Live Reaction Vids
The first video I checked out was called Wondaland
Here is my live reaction:
- Implements english language throughout and uses American pronunciation
- Very strong beat
- A range of different styled vocals by the different rappers which are influenced by western rappers. One specific part a homage to Eminem.
The next rap artist I looked at was Bobby:
- Massive over the top production-typical in Korean music
- Strong and memorable melodic instrumental for the hook
- Energetic performer
Rap and Language
An important aspect I observed is the relationship between language and rhyme. As I know how to speak a different language (Tagalog) I can tell you that for making words rhyme but also for the sentence to make sense, sometimes the rhyming word would have to be placed to the start of a sentence rather than the end. As I deconstructed these videos as best as I could, and with the help of my Korean mate for phrases, I found that the relationship between the language and rhyme patterns do a points limit structural patterns. This means the use of repetition of phrases and words to make the lyrics both make sense yet flow as well.
Rock and Metal music has been a love of mine since I first started listening to ACDC, up to when I discovered Metallica, and since then I’ve gotten into so many genres and sub genres of heavy music. I listened to Deathcore, Post Hardcore, Speed Metal and Thrash. I love it all. So this made me very interested to see what Korean music has to offer in the genre of metal.
So I looked into the Korean heavy metal band Crash who are described as pure adultered Thrash metal. Check out my reaction in the video below.
Important points I bring up in this video is that:
- Sound is a mix of 90’s Thrash metal and 2000’s Metalcore. Follows generic Metalcore elements with Thrash metal parts
- Comparisons can be drawn to Western bands such as Trivium,
- Trend of Screamed vocals in verse and Cleanly sung choruses
The most important point I brought up is that this band has a more “truer” metalcore sound than most Western metalcore bands as crash does not stray to mainstream elements that most Western Metalcore bands fall for.
The next Metal band I live reacted to was Diablo which is below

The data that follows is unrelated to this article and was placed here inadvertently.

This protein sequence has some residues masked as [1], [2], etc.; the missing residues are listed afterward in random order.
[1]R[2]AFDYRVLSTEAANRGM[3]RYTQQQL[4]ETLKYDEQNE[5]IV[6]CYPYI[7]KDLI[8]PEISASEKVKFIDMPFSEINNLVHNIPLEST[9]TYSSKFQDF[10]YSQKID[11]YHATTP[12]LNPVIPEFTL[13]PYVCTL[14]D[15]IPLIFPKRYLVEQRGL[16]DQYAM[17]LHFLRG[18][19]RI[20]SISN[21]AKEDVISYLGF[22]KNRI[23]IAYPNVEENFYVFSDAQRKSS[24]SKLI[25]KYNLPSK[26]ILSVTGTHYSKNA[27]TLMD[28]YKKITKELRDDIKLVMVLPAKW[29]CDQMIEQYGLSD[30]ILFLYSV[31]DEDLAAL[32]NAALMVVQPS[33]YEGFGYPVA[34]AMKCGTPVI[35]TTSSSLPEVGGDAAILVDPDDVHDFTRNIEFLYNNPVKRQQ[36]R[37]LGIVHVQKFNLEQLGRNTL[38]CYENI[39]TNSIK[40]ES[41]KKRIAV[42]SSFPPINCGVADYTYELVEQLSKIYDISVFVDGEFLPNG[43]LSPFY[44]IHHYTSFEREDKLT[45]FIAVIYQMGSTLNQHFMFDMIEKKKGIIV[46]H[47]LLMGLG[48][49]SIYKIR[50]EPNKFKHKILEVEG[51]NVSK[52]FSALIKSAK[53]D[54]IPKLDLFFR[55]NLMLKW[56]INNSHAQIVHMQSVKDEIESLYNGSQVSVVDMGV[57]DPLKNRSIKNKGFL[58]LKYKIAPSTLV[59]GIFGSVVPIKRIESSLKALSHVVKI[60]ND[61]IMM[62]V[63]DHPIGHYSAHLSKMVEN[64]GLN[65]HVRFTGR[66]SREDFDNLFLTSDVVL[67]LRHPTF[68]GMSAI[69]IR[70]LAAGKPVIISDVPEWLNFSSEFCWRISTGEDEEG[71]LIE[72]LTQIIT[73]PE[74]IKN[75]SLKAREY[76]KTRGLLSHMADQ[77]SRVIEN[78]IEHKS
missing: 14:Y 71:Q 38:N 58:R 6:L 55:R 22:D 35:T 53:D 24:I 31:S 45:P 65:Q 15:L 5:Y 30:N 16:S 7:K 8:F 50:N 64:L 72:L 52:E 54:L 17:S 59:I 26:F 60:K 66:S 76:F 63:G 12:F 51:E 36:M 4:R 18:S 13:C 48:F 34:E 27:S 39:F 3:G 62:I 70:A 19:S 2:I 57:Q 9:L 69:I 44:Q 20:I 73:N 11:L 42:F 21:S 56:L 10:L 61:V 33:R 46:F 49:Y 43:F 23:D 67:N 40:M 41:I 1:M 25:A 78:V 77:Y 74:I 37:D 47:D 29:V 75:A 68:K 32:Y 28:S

- Screaming style of vocalist reminiscent of Randy Blythe by Lamb of God and clean singing style sounds like Howard Jones by Killswitch Engage.
- Very generic riffs used
- The clean sung vocals weren’t overproduced; a more genuine and raw sound which bands of the 2000’s used. Nowadays in Western Metal the vocals are overproduced to the point where the bands fail to capture authenticity
After listening to these two bands as well as more I’ve come to the conclusion that the genre of Metal remains a sound that is very hard to culturally make unique. However it speaks volumes that these bands follow the sound they aim for in a very “true” and genuine sense unlike many Western metal bands who succumb to the pressures of the modern downfall of metal. Essentially what I made sense of the Korean Metal genre is that when they aim for a sound or subgenre (e.g Metalcore, Thrash Metal, Post Hardcore), the music is created in a fashion where is stays true to the elements of that sub-genre as opposed to many western metal bands who identify themselves as a certain styled band, but utilises mainstream or ‘what’s trendy’ components which stains the feel of their music.
Immersing myself into Korean music, I experienced several epiphanies that impacted how I made sense of the music. I was brought back to my high school music class all throughout as If I didn’t learn the theory, I wouldn’t have heard many things that stood out to me in the reaction videos. Watching the music videos themselves, as someone who’s been into film their whole life, I picked up apart technical elements which led me to the conclusion that their over the top style of production is what leads to the charm and style of Korean music. Such elements are the camera shots, the bright colours, the fashion and more.
I personally loved every single artists I checked out because while western influence was present, though for different genres there’s different levels of influence, they implement their own cultural influence which leads to the charm and uniqueness of these Korean artists.
Beyond Hallyu. (2018). What Are K-Pop Fans Like?. [online] Available at: http://beyondhallyu.com/k-pop/what-are-k-pop-fans-like-according-to-this-survey-theyre-actually-pretty-cool/ [Accessed 25 Oct. 2018].
Ellis, C., Adams, T. and Bochner, A. (2018). Autoethnography: An Overview. [online] Qualitative-research.net. Available at: http://www.qualitative-research.net/index.php/fqs/article/view/1589/3095 [Accessed 25 Oct. 2018].
Lee, M. (2018). 2015 Was Korean Rap’s Breakthrough Year. [online] Noisey. Available at: https://noisey.vice.com/en_au/article/r7pdnx/2015-the-year-korean-rap-broke [Accessed 25 Oct. 2018].